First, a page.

Video found on YouTube – by Lang Elliot at musicofnature.org

It’s early Friday morning

It’s early Friday morning. Rain arrived
late yesterday evening breaking a short
oppressive heat wave. I have one hour
for a walk outside before the rain returns.

Morning smoothie safely tucked away,
I put on my rain gear and open the back door.
The rush of dense humid air assaults my lungs,
my face, and any part of my skin not covered.

It’s mid-summer. No rush of passing traffic
greets me as I turn left from our driveway.
No sidewalk here. Just a curb
and the sound of occasional tires
squishing over dark, damp pavement.

Quickly I turn left down a narrow side street
lined with neighborhood houses,
away from the flow of traffic to and from
wherever people go at this time of day
in midsummer.

I hear the sound of my shoes on wet pavement,
a few muffled voices inside a house or two,
and birdsong filling the air. Invisible waves of
of warm damp air magnify the chorus of bird calls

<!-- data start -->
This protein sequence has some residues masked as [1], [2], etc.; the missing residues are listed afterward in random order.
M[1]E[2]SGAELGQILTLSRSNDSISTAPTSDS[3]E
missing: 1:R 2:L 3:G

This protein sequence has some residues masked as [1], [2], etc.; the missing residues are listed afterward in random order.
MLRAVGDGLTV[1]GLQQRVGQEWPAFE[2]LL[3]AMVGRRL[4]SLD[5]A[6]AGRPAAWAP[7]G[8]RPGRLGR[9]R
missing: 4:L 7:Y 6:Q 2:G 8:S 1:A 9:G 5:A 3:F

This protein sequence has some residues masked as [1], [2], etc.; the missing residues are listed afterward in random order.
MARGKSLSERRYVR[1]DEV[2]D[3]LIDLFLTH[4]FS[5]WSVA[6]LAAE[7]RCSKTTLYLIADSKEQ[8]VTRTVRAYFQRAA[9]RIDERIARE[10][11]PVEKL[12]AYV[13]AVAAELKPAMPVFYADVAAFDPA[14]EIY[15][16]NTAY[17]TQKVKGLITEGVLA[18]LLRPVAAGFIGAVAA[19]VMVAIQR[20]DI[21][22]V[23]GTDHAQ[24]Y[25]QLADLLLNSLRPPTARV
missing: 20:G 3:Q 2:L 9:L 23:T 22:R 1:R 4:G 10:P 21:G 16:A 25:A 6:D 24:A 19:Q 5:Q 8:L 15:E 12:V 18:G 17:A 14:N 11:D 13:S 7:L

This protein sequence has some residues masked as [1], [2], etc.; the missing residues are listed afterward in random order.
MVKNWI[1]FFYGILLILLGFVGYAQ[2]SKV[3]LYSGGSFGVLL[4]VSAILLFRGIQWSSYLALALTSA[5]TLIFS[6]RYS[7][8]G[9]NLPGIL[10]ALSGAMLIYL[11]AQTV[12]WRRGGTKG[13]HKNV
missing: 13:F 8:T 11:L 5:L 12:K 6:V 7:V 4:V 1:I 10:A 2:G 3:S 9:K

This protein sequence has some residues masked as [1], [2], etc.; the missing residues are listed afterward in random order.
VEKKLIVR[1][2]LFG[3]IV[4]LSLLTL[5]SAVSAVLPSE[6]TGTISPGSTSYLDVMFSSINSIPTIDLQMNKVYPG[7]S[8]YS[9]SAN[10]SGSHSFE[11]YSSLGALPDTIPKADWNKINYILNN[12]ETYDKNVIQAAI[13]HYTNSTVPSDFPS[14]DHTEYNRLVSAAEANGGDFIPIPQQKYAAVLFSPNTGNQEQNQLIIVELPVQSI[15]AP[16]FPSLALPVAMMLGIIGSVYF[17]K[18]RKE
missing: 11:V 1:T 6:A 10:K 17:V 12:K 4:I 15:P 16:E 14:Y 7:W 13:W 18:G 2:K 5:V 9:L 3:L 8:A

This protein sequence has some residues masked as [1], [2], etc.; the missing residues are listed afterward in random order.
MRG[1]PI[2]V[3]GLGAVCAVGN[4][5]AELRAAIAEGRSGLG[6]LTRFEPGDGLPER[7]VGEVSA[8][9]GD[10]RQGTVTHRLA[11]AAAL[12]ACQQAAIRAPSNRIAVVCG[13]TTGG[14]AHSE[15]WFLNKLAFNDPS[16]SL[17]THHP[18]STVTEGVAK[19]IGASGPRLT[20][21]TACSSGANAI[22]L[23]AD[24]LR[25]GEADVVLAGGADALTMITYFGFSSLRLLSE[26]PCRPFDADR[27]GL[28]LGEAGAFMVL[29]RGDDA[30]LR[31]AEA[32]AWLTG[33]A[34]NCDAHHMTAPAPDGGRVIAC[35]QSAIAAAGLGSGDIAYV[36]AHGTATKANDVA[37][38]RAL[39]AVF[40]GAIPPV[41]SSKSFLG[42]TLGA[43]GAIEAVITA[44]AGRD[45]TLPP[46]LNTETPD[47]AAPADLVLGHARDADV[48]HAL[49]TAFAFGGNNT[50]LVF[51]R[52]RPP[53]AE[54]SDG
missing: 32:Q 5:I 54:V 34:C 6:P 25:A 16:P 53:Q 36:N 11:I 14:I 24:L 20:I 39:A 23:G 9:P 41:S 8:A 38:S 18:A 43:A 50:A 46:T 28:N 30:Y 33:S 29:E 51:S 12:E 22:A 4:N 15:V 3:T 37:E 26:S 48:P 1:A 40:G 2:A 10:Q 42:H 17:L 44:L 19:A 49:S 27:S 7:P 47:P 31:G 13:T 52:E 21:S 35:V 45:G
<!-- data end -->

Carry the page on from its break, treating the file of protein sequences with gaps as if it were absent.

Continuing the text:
surrounding me from branches and treetops.

At the end of this short street I turn left
again headed toward more open spaces.
I’m now on a sidewalk, next to the grammar
school playing field on my right, and a church yard
just beyond. A white spire and white headstones
gleam beneath towering trees.

Turning right, between the school yard and
the church yard, I walk beneath trees still
filled with birdsong. Leftover rain and dew drops
fall rhythmically hitting damp ground
and empty parking spaces behind the school.

Circling around the school, toward a public park,
I start up the hill through another deserted parking lot.

My pace slows a bit. I notice
the dying hemlock now marked
with a large white X signaling the end
of its long fight against invasive insects.

Will it receive a proper burial?
A gleaming white headstone?

I circle another tree at the top of the driveway
then turn down a small path through
the park, back toward the school.
Tiny drops of water glitter on tips
of fir needles and low-hanging tree leaves,
brushing my face with cool water.

I turn left to walk behind the school, past
the athletic field on my way home. In the distance
I see the churchyard with its lush green trees.
The weeping beech towers next to rows
of white headstones rooted in earth,
soaking in summer’s gift of life-giving rain.

© Elouise Renich Fraser, 14 July 2017
Image found at pinterest.com

Evensong came earlier today

American Beech with seed cone, Fagus_grandifolia_fruit

~~~~~~American Beech with Seed Cone

Evensong came earlier today
Accompanied by sweet robins
Singing the sun to rest 

Mature green-leaved trees give early signs of fall
Clusters of seed pods glow yellow-green
In late afternoon sun  Read the rest of this entry »